We present a complete, decidable logic for reasoning about a notion of completely trustworthy evidence and its relations to justifiable belief and knowledge, as well as to their explicit justifications. This logic makes use of a number of evidence-related notions such as availability, admissibility, and “goodness” of a piece of evidence, and is based on an innovative modification of the Fitting semantics for Artemovʼs Justification Logic designed to preempt Gettier-type counterexamples. We combine this with ideas from belief revision and awareness (...)
  21. Evidence and Leverage: Comment on Roush.Eric Christian Barnes - 2008 - British Journal for the Philosophy of Science 59 (3):549-557.
    provides a sustained and ambitious development of the basic idea that knowledge is true belief that tracks the truth. In this essay, I provide a quick synopsis of Roush's book and offer a substantive discussion of her analysis of scientific evidence. Roush argues that, for e to serve as evidence for h, it should be easier to determine the truth value of e than it is to determine the truth value of h, an ideal she refers to as ‘leverage’. She (...)
  22. Knowledge and Dogmatism.Peter Baumann - 2013 - Philosophical Quarterly 63 (250):1-19.
    There is a sceptical puzzle according to which knowledge appears to license an unacceptable kind of dogmatism. Here is a version of the corresponding sceptical argument: (1) If a subject S knows a proposition p, then it is OK for S to ignore all evidence against p as misleading; (2) It is never OK for any subject to ignore any evidence against their beliefs as misleading; (3) Hence, nobody knows anything.I distinguish between different versions of the puzzle (mainly a ‘permissibility’ (...)
  23. A Priori Knowledge: Replies to William Lycan and Ernest Sosa.George Bealer - 1996 - Philosophical Studies 81 (2-3):163-174.
    This paper contains replies to comments on the author's paper "A Priori Knowledge and the Scope of Philosophy." Several points in the argument of that paper are given further clarification: the notion of our standard justificatory procedure, the notion of a basic source of evidence, and the doctrine of modal reliabilism. The reliability of intuition is then defended against Lycan's skepticism and a response is given to Lycan's claim that the scope of a priori knowledge does not include philosophically central (...)
  24. The Philosophical Limits of Scientific Essentialism.George Bealer - 1987 - Philosophical Perspectives 1:289-365.
    Scientific essentialism is the view that some necessities can be known only with the aid of empirical science. The thesis of the paper is that scientific essentialism does not extend to the central questions of philosophy and that these questions can be answered a priori. The argument is that the evidence required for the defense of scientific essentialism is reliable only if the intuitions required by philosophy to answer its central questions is also reliable. Included is an outline of a (...)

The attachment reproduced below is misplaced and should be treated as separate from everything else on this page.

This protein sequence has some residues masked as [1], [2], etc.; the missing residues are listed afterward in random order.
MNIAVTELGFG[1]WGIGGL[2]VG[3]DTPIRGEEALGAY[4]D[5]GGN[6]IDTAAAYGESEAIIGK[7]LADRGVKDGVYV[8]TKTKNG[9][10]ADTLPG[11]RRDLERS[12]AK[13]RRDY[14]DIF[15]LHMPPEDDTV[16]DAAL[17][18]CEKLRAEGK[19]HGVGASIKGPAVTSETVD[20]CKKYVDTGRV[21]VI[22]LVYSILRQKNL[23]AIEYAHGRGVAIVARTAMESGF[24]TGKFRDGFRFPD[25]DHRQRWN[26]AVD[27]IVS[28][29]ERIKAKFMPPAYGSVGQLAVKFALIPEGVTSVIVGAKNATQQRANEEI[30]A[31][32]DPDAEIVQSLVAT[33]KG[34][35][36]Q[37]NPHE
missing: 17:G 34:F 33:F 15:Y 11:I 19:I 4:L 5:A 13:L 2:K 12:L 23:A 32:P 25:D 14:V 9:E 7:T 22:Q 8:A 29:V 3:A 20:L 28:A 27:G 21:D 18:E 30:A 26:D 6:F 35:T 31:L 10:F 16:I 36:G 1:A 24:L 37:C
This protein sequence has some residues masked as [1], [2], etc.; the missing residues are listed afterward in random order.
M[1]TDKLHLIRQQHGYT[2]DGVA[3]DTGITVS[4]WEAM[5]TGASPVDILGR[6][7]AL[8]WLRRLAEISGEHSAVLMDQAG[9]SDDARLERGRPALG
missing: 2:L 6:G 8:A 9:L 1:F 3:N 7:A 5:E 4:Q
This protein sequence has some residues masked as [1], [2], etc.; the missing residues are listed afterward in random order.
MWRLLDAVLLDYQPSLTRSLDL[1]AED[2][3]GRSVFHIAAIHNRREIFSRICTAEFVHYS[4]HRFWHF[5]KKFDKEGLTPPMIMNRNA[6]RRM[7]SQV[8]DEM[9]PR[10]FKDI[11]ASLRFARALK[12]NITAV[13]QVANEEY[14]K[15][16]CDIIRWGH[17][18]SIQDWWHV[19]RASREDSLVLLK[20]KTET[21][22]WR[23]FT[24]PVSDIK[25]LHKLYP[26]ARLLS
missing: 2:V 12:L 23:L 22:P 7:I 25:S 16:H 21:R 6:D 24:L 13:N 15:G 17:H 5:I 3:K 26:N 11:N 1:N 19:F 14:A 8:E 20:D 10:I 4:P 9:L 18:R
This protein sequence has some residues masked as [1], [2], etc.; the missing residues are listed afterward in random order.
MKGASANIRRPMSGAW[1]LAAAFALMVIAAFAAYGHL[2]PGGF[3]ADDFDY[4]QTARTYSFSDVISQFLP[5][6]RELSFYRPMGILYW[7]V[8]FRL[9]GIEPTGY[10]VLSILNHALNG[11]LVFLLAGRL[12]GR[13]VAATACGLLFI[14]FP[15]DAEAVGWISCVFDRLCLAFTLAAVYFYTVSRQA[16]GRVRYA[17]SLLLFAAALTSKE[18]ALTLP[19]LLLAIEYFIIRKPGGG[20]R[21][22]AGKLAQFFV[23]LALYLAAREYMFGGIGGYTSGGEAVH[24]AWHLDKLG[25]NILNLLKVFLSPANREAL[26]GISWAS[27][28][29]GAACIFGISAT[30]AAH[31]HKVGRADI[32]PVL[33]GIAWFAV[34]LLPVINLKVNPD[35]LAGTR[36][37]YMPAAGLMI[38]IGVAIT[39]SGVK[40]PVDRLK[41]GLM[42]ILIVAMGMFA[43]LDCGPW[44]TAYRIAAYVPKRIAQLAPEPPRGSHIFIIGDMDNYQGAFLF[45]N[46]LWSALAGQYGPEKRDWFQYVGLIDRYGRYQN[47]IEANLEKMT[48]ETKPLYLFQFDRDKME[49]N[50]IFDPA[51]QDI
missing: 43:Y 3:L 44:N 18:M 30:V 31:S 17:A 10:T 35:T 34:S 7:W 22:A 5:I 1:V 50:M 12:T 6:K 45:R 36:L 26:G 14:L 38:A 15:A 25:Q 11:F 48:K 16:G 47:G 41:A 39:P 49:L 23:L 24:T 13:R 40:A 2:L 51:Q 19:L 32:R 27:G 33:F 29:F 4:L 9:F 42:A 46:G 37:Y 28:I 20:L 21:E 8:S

25. The Epistemology of Evidence in Cognitive Neuroscience.William P. Bechtel - forthcoming - In R. Skipper Jr, C. Allen, R. A. Ankeny, C. F. Craver, L. Darden, G. Mikkelson & and R. Richardson (eds.), Philosophy and the Life Sciences: A Reader. MIT Press.
    It is no secret that scientists argue. They argue about theories. But even more, they argue about the evidence for theories. Is the evidence itself trustworthy? This is a bit surprising from the perspective of traditional empiricist accounts of scientific methodology according to which the evidence for scientific theories stems from observation, especially observation with the naked eye. These accounts portray the testing of scientific theories as a matter of comparing the predictions of the theory with the data generated by (...)
  26. Evidence.Andrew Bell, John Swenson-Wright & Karin Tybjerg (eds.) - 2008 - Cambridge University Press.
    In this highly accessible book eight distinguished experts from a wide range of disciplines consider the nature and use of evidence in the modern world.
  27. Knowledge and Evidence You Should Have Had.Matthew A. Benton - 2016 - Episteme 13 (4):471-479.
    Epistemologists focus primarily on cases of knowledge, belief, or credence where the evidence which one possesses, or on which one is relying, plays a fundamental role in the epistemic or normative status of one's doxastic state. Recent work in epistemology goes beyond the evidence one possesses to consider the relevance for such statuses of evidence which one does not possess, particularly when there is a sense in which one should have had some evidence. I focus here on Sanford Goldberg's approach (...)
  28. Evil and Evidence.Matthew A. Benton, John Hawthorne & Yoaav Isaacs - 2016 - Oxford Studies in Philosophy of Religion 7:1-31.